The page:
His trial over that will continue, and it will be interesting to see how much corporate malfeasance matters to the membership.
Juxtaposition of the Day #3
Cartoonists got a late Christmas present in the form of a nonsensical boast from Donald Trump that he could have negotiated a solution to the problems that brought about the Civil War.
His previous most-stupid-remark about American History, that George Washington defeated the British by seizing their airports, was perhaps a misstatement, but this was a protracted discussion of something he apparently had thought about and intended to say.
Nikki Haley’s neglect to cite slavery as a cause may also have been a verbal spasm, but Trump appears to genuinely believe his statement, which requires an astonishing — though not necessarily surprising — level of ignorance.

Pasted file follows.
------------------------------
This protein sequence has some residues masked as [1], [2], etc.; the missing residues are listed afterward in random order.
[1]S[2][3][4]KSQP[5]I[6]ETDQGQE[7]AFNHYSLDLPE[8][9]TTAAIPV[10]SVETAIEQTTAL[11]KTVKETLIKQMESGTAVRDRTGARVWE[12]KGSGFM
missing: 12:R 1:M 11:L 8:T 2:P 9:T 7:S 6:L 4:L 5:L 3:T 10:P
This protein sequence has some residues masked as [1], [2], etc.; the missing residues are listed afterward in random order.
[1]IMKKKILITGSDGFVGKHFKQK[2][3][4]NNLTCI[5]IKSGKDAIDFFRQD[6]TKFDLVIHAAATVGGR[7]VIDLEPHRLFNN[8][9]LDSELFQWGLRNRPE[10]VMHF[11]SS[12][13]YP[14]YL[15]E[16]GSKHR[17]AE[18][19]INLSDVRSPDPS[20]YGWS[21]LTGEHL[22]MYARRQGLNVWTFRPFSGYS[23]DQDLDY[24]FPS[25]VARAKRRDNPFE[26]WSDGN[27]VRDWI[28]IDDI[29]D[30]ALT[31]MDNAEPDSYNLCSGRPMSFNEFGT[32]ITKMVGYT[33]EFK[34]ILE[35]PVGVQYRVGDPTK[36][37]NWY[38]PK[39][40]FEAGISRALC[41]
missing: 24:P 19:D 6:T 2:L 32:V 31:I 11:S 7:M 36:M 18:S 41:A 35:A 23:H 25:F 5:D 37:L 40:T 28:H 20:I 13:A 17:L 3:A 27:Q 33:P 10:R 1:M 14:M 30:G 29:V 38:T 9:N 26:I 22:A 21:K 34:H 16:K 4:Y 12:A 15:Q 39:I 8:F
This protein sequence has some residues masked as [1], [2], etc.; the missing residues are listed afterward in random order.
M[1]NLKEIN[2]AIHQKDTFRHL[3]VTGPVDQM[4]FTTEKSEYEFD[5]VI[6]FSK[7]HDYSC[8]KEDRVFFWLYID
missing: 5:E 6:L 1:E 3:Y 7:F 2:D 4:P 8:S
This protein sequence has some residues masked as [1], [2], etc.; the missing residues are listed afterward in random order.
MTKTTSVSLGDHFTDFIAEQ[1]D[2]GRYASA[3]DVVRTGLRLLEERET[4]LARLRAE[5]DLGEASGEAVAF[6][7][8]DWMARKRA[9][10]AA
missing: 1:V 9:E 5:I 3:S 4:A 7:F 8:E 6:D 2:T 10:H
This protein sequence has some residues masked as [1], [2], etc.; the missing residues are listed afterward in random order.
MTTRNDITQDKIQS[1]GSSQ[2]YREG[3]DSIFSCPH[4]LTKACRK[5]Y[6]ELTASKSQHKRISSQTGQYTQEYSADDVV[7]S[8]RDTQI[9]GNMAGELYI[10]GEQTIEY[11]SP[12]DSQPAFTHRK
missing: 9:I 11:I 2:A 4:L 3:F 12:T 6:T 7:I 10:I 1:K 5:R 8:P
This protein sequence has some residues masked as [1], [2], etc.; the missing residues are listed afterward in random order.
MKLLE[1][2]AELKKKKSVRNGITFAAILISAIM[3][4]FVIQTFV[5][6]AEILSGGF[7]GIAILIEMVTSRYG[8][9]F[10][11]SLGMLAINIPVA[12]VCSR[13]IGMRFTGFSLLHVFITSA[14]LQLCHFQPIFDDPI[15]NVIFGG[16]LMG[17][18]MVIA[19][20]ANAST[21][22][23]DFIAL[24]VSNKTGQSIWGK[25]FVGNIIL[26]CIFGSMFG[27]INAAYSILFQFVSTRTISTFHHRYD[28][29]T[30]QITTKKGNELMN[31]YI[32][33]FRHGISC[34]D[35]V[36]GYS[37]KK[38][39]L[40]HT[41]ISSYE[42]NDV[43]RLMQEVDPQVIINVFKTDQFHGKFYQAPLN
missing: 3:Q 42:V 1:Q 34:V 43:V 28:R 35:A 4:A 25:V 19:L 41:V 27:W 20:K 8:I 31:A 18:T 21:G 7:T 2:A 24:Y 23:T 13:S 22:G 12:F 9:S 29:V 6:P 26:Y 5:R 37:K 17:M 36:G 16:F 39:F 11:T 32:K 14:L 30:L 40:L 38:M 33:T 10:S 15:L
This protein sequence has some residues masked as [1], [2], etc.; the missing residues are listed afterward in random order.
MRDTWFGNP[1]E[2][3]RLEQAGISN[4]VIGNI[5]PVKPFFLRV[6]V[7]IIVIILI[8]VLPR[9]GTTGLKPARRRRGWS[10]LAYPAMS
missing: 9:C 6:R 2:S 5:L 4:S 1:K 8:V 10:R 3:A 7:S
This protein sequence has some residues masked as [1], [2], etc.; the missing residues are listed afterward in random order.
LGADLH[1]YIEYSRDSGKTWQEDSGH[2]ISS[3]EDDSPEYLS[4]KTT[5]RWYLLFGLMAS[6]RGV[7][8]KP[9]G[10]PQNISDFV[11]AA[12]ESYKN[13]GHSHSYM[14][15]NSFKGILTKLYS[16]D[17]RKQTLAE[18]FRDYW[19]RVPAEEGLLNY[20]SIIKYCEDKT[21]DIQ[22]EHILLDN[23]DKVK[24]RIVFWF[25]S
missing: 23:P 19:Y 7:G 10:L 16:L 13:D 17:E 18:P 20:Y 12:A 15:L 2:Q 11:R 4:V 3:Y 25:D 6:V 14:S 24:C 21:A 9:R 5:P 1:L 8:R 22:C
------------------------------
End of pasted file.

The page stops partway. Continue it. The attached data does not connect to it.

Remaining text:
Deering does well to simply mock it, and the fake Lincoln beard is as laughable as the fake history being spouted. Danziger, instead, reminds us of the cruelty of slavery and the absurdity of Trump (and Stefanik) as saviors.
Again, YMMV, but I find the whole thing so foolish that I think the mockery is a more fitting response.
And then Ted Rall (Counterpoint) steps in to demonstrate that no statement is so utterly foolish that it can’t be topped. Perhaps Trump was asleep in class when they taught all the arguments and compromises that attempted to resolve the slavery issue before it burst into open warfare.
But it is beyond belief that anyone could cite slavery — which was so clearly, fundamentally and violently removed from the Constitution — as if it were still there. Nor does Rall’s cardboard liberal say anything remotely sensible about the 14th Amendment.
Perhaps Rall believes there should be an amendment to repeal the 14th Amendment’s prohibition of traitors in high office, and that it could be introduced, passed in Congress and ratified by at least 38 states between now and November.
I’m more inclined to believe in Cornwallis’s air force.